In the Rudd Government’s first statement on Muslims, Parliamentary Secretary for Multicultural Affairs Laurie Ferguson yesterday told The Australian it was time to tackle the myths surrounding Islam, arguing religious leaders were not representative of the mainstream Muslim community.
“We can’t prescribe how the Islamic community is to organise itself,” Mr Ferguson said.
“But we certainly must make sure that the fact there are international tensions and terrorist issues doesn’t kind of stereotype the whole community in Australia.” — from this news article
It was Laurie Ferguson who, as federal “Parliamentary Secretary for Multicultural Affairs,” introduced Tariq Ramadan as the main speaker at a Griffith University conference.
When Muslim and Jewish leaders expressed their concern about Tariq Ramadan (and among them was a former Howard government adviser on Islam, Ameer Ali, who urged national security authorities to keep him under close surveillance) Ferguson, Parliamentary Secretary for Multicultural Affairs, dismissed those fears, and described the American government’s preventing Ramadan’s entry into the United States in 2004 as “over the top.”
Here are some questions for Laurie Ferguson, Parliamentary Secretary for Multicultural Affairs, who is worried about “myths” being created about Islam and Muslims, and worried about “stereotypes” about Islam and Muslims that might be fostered if the wrong representatives keep on representing Islam. For, as Laurie Ferguson sees it, his portfolio is to make Australians feel comfortable with Muslims, to allay whatever fears or anxieties may somehow have been created in them by Muslim behavior, including the behavior of Muslim spokesmen. For the next step, a step which must under no circumstances be encouraged, would be for large numbers of Australians to begin to look for themselves into the texts of Islam, into the tenets of Islam, into the attitudes and atmospherics of Islam, and even perhaps to read books other than the pabulum of the apologists, but the real books, by the real Western scholars, of Islam. And that would never do, not for Laurie Ferguson, Parliamentary Secretary for Multicultural Affairs. That would be hellish. That would be wrong.
So for Laurie Ferguson it is time, past time, way past time, “to tackle the myths surrounding Islam.” And that can better take place if more plausible and crowd-pleasing “representatives” of Islam come forward — not the clerics who so far have had the lack of common sense and tact to hide much of what Islam teaches, in order to replace those hairy men with smooth men (a Jacob for an Esau, forsooth!). There is a need for smooth men, just like Tariq Ramadan, the fuss about whom Laurie Ferguson finds simply “over the top,” who can do a better job of presenting Islam to a still largely-ignorant, and therefore still credulous, audience of Australian Infidels. At no point in any of this is there any indication that Laurie Ferguson has read or studied Islam on his own. There is no indication that, as part of his preparation for admitting, and even serving as introducer of, Tariq Ramadan, Laurie Ferguson read Caroline Fourest’s Brother Tariq or Paul Berman’s excellent 15-page essay on Ramadan in The New Republic. There is no indication that he, Laurie Ferguson, has been studying Qur’an, Hadith, and Sira, or the surest Western guides, written by non-apologists, on the subject of Islam’s contents and its conquests, over 1350 years, of vast non-Muslim lands, and the subjugation of the non-Muslim populations that followed upon those conquests, with the same dismal islamization and attempts, often successful, at arabization that followed.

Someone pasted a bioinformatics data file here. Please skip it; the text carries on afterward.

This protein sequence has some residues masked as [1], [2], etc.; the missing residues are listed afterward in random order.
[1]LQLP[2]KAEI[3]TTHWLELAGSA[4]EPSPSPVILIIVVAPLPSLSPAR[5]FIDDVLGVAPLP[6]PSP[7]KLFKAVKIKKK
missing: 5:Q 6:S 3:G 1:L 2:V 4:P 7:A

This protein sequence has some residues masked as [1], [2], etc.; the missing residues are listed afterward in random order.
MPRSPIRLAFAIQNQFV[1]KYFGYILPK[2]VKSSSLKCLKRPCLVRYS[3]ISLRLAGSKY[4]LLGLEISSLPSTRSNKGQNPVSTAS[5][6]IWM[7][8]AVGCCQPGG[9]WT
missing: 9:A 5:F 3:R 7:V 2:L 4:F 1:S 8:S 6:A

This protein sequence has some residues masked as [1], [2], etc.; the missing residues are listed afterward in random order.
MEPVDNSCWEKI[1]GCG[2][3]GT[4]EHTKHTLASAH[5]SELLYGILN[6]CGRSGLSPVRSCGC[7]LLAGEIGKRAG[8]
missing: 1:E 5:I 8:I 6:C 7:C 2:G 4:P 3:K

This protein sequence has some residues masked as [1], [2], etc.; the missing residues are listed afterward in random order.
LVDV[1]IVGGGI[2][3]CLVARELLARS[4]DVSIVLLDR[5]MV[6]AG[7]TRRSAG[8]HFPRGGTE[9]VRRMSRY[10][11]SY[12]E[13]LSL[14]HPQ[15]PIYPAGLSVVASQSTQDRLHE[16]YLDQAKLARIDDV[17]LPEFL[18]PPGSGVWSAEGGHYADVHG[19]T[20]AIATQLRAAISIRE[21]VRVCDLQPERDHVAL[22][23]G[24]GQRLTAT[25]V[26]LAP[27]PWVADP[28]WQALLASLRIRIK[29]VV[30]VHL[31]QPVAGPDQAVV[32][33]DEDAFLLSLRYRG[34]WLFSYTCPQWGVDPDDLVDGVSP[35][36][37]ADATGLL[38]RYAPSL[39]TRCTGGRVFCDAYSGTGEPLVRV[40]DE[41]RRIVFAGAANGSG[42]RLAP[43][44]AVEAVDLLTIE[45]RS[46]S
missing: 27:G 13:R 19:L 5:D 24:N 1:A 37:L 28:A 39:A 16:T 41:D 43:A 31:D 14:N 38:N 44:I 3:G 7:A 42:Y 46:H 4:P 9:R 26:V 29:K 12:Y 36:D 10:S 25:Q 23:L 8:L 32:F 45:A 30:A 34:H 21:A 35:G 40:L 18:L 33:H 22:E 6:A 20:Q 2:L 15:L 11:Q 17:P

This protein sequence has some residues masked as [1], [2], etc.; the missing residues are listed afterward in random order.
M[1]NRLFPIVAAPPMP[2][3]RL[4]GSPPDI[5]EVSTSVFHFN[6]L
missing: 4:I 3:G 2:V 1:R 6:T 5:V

No, there is none of that. And since, despite some highly intelligent people in Australia who cannot be fooled, because they are too well-prepared, and these include the Anglican writer Mark Durie, the journalist Andrew Bolt, the politician Peter Costello, and many others, most people in Australia, like most Infidels everywhere (in Western Europe, in the United States and Canada, in Israel), remain still ignorant of Islam’s texts and tenets and attitudes, and their ignorance makes them dangerously credulous.
The Muslim clerics whom Laurie Ferguson wishes to replace because they feed into “stereotypes” about Islam and therefore, he says, cannot possibly be representative of Islam, may indeed be replaced. But the question is: do those clerics adequately represent what Islam teaches, what Islam not only teaches but inculcates? If so, would it not be useful to keep them on, rather than to replace them with those who also know what Islam teaches, but are also keenly aware of the need to obfuscate, to hide or distract or confuse, because the position of Muslims in Australia is not yet so firmly entrenched that they can now, with impunity, tell the truths that those clerics have been unsettlingly telling?
One thing is clear. Whether or not those clerics represent “Muslims in Australia” (to be distinguished from adequately representing the tenets of Islam or are unrepresentative representatives of “the Muslim community”), Laurie Ferguson, the Parliamentary Secretary for Multicultural Affairs, has given every sign of being a perfect representative of the vast majority of Infidels in Australia who remain ignorant of Islam, and therefore almost willfully credulous.
Well done, Laurie Ferguson, Parliamentary Secretary for Multicultural Affairs. You deserve your high office. Your high office deserves you.